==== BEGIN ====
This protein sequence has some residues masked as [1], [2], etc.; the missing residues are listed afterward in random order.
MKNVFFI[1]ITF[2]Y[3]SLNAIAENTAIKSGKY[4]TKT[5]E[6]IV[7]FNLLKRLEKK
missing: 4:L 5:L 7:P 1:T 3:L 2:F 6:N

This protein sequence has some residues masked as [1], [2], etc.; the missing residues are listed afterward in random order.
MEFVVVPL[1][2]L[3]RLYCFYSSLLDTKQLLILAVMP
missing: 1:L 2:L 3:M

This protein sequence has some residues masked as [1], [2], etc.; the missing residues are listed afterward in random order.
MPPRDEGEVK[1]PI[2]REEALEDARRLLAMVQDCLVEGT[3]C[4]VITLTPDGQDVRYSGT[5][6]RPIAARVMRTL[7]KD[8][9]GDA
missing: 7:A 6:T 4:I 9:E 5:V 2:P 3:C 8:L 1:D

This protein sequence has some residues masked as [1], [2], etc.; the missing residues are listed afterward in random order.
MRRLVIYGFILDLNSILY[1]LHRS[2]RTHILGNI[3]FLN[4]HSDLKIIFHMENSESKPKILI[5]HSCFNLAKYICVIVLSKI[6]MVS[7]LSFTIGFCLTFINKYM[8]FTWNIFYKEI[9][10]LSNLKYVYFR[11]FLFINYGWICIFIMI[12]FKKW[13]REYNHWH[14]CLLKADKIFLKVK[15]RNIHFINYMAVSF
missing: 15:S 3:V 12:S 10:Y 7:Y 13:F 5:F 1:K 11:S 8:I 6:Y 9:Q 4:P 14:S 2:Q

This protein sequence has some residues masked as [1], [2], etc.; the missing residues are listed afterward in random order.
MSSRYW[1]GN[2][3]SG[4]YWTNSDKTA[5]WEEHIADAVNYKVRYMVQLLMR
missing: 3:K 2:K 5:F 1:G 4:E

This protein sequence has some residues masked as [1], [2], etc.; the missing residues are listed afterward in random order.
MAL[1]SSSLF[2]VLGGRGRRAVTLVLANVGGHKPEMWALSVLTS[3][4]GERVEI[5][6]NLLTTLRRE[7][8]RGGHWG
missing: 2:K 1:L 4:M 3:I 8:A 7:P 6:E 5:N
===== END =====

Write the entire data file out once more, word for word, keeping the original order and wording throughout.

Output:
This protein sequence has some residues masked as [1], [2], etc.; the missing residues are listed afterward in random order.
MKNVFFI[1]ITF[2]Y[3]SLNAIAENTAIKSGKY[4]TKT[5]E[6]IV[7]FNLLKRLEKK
missing: 4:L 5:L 7:P 1:T 3:L 2:F 6:N

This protein sequence has some residues masked as [1], [2], etc.; the missing residues are listed afterward in random order.
MEFVVVPL[1][2]L[3]RLYCFYSSLLDTKQLLILAVMP
missing: 1:L 2:L 3:M

This protein sequence has some residues masked as [1], [2], etc.; the missing residues are listed afterward in random order.
MPPRDEGEVK[1]PI[2]REEALEDARRLLAMVQDCLVEGT[3]C[4]VITLTPDGQDVRYSGT[5][6]RPIAARVMRTL[7]KD[8][9]GDA
missing: 7:A 6:T 4:I 9:E 5:V 2:P 3:C 8:L 1:D

This protein sequence has some residues masked as [1], [2], etc.; the missing residues are listed afterward in random order.
MRRLVIYGFILDLNSILY[1]LHRS[2]RTHILGNI[3]FLN[4]HSDLKIIFHMENSESKPKILI[5]HSCFNLAKYICVIVLSKI[6]MVS[7]LSFTIGFCLTFINKYM[8]FTWNIFYKEI[9][10]LSNLKYVYFR[11]FLFINYGWICIFIMI[12]FKKW[13]REYNHWH[14]CLLKADKIFLKVK[15]RNIHFINYMAVSF
missing: 15:S 3:V 12:S 10:Y 7:Y 13:F 5:F 1:K 11:S 8:I 6:Y 9:Q 4:P 14:S 2:Q

This protein sequence has some residues masked as [1], [2], etc.; the missing residues are listed afterward in random order.
MSSRYW[1]GN[2][3]SG[4]YWTNSDKTA[5]WEEHIADAVNYKVRYMVQLLMR
missing: 3:K 2:K 5:F 1:G 4:E

This protein sequence has some residues masked as [1], [2], etc.; the missing residues are listed afterward in random order.
MAL[1]SSSLF[2]VLGGRGRRAVTLVLANVGGHKPEMWALSVLTS[3][4]GERVEI[5][6]NLLTTLRRE[7][8]RGGHWG
missing: 2:K 1:L 4:M 3:I 8:A 7:P 6:E 5:N